Archive | 1:00 pm

Show of the Day: The Adventures of T-Rex

14 Oct

Everybody my age, and probably just about everybody older and younger to a certain extent, watched cartoons growing up.  Which cartoons differ, but everyone excitedly woke up early before school (what was wrong with us?) just to get in a couple of cartoon episodes before the school bus came.  If you had cable, you probably watched cable.  If you didn’t, like me, you watched whatever was syndicated which ended up being a combination of Japanese cartoons, super obscure cartoons, and super obscure Japanese cartoons.

These cartoons tend to be ephemeral – cheaply made and quickly and easily forgotten.  They’re not made for their replay value; they’re made to entertain kids who won’t really think too hard about their quality.  The morning cartoons tended to be of even lower quality than the afternoon cartoons, where some of them may have retained a modicum of replay value like the strangely complicated plots of X-Men or the comic antics of Darkwing Duck.  Morning cartoons were more like Pink Panther or Mummies Alive!.  The most morning of the morning cartoons, the most at once disposable but because I grew up watching it for an entire year personally unforgettable was The Adventures of T-Rex.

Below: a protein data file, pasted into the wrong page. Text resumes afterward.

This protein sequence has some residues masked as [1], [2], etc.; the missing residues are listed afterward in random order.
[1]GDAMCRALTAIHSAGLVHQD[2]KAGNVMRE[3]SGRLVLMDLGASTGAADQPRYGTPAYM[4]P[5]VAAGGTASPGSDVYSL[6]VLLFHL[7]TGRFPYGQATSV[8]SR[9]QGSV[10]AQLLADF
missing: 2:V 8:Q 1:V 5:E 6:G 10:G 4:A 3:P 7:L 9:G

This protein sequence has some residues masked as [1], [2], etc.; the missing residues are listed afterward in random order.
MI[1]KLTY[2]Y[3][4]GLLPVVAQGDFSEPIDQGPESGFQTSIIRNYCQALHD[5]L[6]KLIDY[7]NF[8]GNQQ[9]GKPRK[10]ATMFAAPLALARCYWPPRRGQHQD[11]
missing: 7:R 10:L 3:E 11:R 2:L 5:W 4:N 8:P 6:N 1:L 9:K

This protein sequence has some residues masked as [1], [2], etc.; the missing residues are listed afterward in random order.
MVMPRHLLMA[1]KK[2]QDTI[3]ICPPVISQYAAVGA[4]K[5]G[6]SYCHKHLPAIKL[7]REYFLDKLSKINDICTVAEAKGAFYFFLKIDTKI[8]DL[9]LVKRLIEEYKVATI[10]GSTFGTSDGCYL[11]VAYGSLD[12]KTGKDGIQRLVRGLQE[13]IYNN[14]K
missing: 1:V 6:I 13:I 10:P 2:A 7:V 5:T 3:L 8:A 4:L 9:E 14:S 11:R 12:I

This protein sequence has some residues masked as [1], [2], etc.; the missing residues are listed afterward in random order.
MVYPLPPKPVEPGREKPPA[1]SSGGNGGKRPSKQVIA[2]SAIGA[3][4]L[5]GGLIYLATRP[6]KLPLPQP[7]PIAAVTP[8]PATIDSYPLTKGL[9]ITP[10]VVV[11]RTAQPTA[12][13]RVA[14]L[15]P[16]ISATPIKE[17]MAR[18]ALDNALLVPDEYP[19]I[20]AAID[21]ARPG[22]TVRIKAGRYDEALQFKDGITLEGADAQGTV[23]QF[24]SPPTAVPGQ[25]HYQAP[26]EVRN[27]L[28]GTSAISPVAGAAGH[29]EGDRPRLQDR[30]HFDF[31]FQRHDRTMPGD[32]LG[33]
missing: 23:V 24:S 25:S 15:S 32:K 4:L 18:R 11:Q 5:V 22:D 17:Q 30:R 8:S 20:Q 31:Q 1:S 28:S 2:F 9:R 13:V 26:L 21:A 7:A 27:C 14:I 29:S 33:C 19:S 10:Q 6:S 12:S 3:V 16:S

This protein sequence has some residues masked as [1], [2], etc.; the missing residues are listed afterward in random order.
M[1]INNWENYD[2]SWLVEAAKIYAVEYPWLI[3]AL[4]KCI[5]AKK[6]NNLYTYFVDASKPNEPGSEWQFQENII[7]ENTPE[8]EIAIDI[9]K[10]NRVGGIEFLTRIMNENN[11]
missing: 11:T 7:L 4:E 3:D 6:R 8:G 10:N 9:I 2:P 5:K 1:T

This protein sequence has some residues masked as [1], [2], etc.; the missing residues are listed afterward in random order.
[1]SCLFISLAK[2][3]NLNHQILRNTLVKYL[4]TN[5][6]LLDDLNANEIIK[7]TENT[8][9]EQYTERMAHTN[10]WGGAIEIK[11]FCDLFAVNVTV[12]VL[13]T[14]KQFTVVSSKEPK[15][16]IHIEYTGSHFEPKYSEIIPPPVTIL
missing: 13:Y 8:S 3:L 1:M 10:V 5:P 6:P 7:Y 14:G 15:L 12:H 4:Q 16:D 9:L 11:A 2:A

The Adventures of T-Rex stands out ironically because for years I was convinced that it didn’t exist and I had just invented it.  I’m convinced everyone has one cultural moment from their childhood like this.  Some tv show, commercial, movie or song that they saw or heard when they were very young and before the internet (probably can’t happen as easily now) and can’t find anybody else who recognizes it.  The more people who give them quizzical stares and have no idea what they’re talking about, the more they think for a second each time, maybe it’s not real, maybe it’s some figment of my imagination that I created.  The Adventures of T-Rex was this for me.  What helped though, was that my brother remembered it as well, but I thought maybe we had just reinforced each other’s notions over the years.

Eventually, I found one other person in college who recognized it and it was a moment of sweet vindication.  This cartoon was real, something I believed it for so long was not a lie.  Wikipedia eventually got on board and published an article about the show.

The Adventures of T-Rex involved a world where everyone were anthropomorphic talking dinosaurs, and T-Rex was the collective of five dinosaur brothers who each wore different colors and had a different powers\ they used to fight crime.  During the day they played at a jazz club.  At night, they charged around Rip City in their Rexmobile seeking to find crime kingpin “Big Boss” Graves while spewing witticisms.  It lasted one year from 1992 to 1993, aired for 52 episodes and was a cooperative effort between Japan and America (it takes two countries to produce a show this good). The show is most memorable to me for it’s theme song, and I can’t even defend that as particularly memorable to anyone except me.  Still, the show will always have a special place in my heart, more so because it really existed.